2. Meineke represented that the Weekly Advertising Account ("WAC") fund created by the FTAs was a trust fund operated solely for the benefit of franchisees and a fund from which Meineke derived no profit.
  3. Meineke held itself out as, and was in fact and law, a fiduciary of the franchisees with respect to the WAC fund. Meineke was also the agent of class members for the purpose of administering the WAC fund and purchasing and placing advertising.
  4. Meineke breached its FTAs and breached its fiduciary duty to the class members by setting up a corporation called "New Horizons" to purchase and place advertising for the franchisees and then charging additional fees and commissions against the WAC fund for performing tasks it was already obliged to perform under the FTAs.
  5. Meineke breached its FTAs and breached its fiduciary duty to the class members by breaking a contract with an advertising firm retained to purchase and place advertising at Meineke's expense and paying monies out of the WAC fund to settle the resulting lawsuit.
  6. Meineke, at the direction of Defendant Smythe, breached its FTAs and breached its fiduciary duty to the class members by purchasing and placing advertising based upon whether it generated high fees or recouped commissions for New Horizons rather than its efficacy in promoting sales so as to increase booked profits and bonuses for corporate executives.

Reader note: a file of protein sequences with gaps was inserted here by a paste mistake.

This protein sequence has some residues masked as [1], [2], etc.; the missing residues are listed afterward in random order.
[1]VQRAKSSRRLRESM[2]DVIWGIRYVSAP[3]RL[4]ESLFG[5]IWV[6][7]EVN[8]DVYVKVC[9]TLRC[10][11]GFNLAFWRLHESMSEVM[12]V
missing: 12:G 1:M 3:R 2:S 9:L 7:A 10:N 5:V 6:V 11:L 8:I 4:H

7. Meineke breached its FTAs and breached its fiduciary duty to the class members by using WAC funds to pay Meineke's business expenses.
  8. Meineke breached its FTAs and breached its fiduciary duty to the class members by taking interest earned on WAC funds for its own benefit.
  9. Meineke breached its FTAs and breached its fiduciary duty to the class members by keeping volume discounts on advertising costs for its benefit at the expense of the WAC fund.
  10. Meineke breached its FTAs and its fiduciary duty to class members by using WAC funds to purchase advertising designed to attract new franchisees rather than generate business for existing franchisees.
  11. Meineke made false and misleading statements to the franchisees with the intent to conceal these practices and the resulting drain on the WAC fund.
  12. Meineke's activities were unfair, deceptive, and oppressive such that its practices satisfy the definition of unfair and deceptive trade practices under N.C.G.S. § 76-1.1
  13. Meineke's actions have caused significant money damages to class members and will continue to do so unless that action is enjoined.

Broussard, et al. v. Meineke Discount Muffler Shops, Inc., et al., 958 F.Supp. 1087, 1107-1108 (W.D. N.C. 1997).

The judgment entered against Meineke was at the time, the largest judgment ever entered against a franchisor in the United States.

Meineke's EDP Program